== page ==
It’s May Day, which means it is both Blogging Against Disablism Day and a day of global labour action, and in that tradition, every year I unite these two issues in one glorious post, because labour and disability have a tremendous number of intersections. Whether we’re talking about subminimum wage or attempts at pitting caregivers against disabled people through wage exploitation, there’s a lot to explore. This year, I want to take another look at a layered intersection when it comes to disability and work: Racialised unemployment rates.
Across the nation, about 35.2 percent of disabled people are employed, drawing upon data from the American Community Survey. There are a lot of reasons that number is so low, starting with the fact that yes, some disabled people are unable to work. Others are able to work but can’t because of discriminatory employment practices. Others would love to work but can’t risk losing their government health care, so they stay in a state of forced poverty.
But there’s more to that rate than just the national level. Around 36 percent of white disabled people are employed — just over the national average — in contrast with 27 percent of Black disabled people, who overall have the lowest employment rate of any racial group. This is not a coincidence or a happenstance, and it’s layered with issues that have to be addressed. If we want to fix poor disability employment in general, we need to talk about racial disparities. If we want to improve outcomes for the Black disability community, we need to talk about the disparities they’re living with.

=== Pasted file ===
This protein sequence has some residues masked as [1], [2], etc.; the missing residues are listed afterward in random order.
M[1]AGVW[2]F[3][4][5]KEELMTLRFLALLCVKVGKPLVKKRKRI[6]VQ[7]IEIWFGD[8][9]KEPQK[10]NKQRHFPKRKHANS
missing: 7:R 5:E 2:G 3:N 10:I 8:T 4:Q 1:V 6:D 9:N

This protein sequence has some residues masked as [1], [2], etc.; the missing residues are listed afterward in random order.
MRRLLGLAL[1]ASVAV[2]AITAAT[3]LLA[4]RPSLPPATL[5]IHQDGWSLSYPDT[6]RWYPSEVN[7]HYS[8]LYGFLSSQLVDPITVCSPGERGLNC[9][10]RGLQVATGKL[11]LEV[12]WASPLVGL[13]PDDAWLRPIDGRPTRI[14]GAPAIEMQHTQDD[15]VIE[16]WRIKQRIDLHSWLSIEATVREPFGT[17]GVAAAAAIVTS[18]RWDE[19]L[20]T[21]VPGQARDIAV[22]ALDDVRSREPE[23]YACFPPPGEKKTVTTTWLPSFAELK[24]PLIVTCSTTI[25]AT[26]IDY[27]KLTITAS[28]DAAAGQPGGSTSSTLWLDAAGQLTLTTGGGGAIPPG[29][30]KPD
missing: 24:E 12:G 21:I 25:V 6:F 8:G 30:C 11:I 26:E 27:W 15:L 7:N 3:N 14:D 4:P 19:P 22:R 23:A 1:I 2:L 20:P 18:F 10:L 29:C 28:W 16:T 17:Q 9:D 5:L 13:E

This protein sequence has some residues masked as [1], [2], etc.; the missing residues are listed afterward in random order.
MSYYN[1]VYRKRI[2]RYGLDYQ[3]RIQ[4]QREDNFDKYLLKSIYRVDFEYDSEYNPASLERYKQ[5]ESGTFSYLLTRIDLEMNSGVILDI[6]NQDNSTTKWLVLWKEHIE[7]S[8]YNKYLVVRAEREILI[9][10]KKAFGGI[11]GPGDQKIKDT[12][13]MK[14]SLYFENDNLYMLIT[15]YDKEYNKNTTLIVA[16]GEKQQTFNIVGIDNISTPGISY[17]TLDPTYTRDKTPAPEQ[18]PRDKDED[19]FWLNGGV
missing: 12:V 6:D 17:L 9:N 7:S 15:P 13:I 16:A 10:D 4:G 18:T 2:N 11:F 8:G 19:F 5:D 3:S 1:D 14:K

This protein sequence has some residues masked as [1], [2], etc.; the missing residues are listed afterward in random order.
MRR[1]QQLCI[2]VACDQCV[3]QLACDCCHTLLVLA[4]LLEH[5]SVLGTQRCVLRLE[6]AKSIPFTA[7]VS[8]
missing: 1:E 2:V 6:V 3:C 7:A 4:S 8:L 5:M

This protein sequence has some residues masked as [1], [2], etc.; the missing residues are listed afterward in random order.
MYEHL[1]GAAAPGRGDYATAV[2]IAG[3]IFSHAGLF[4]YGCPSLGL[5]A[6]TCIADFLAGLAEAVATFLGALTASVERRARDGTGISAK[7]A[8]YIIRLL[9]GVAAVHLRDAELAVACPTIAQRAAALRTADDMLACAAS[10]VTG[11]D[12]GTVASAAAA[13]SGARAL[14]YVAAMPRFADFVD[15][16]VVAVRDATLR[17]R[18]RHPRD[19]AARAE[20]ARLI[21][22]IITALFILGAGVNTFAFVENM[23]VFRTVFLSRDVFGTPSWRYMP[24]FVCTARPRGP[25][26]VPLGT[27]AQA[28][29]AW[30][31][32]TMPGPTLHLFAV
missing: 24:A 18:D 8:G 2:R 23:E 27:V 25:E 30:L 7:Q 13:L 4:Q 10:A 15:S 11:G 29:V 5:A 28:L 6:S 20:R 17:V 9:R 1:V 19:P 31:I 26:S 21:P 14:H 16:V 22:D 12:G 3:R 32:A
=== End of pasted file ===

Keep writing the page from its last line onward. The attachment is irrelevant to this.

People of colour are more likely to experience disability because environmental racism plays a role in the development of pregnancies as well as in acquired disabilities, like asthma for children living in communities with heavy manufacturing. In addition, occupational segregation increases the risk of occupational injury that could develop into disability, such as chronic back pain caused by repetitive manual labour. These disparities are especially pernicious for the Black and Latinx communities, and it is also worth noting that the Black community is also at a much higher risk of gun violence, another cause of disability.
From the start, we have a community that is more likely to be disabled, and more likely to live in poverty regardless of disability status. We also find that Black people of all genders, and especially women, are more likely to be unemployed and have lower wages, again regardless of disability status. When the deck is stacked against you from the start, adding disability to the situation is not going to increase the chances of a positive outcome.
Black disabled people experience disablism, but they also experience racism, and the two can be bound up in each other. Let’s not forget that less than 200 years ago, perfectly rational responses to slavery were pathologised as illnesses, while Black slaves were treated as ‘lazy.’ Those attitudes carried through to Jim Crow and beyond, in a culture that makes value judgements about the Black community and work, and compounds those with disability in settings where people who have disclosed disabilities — or who cannot avoid disclosing them — are seeking work.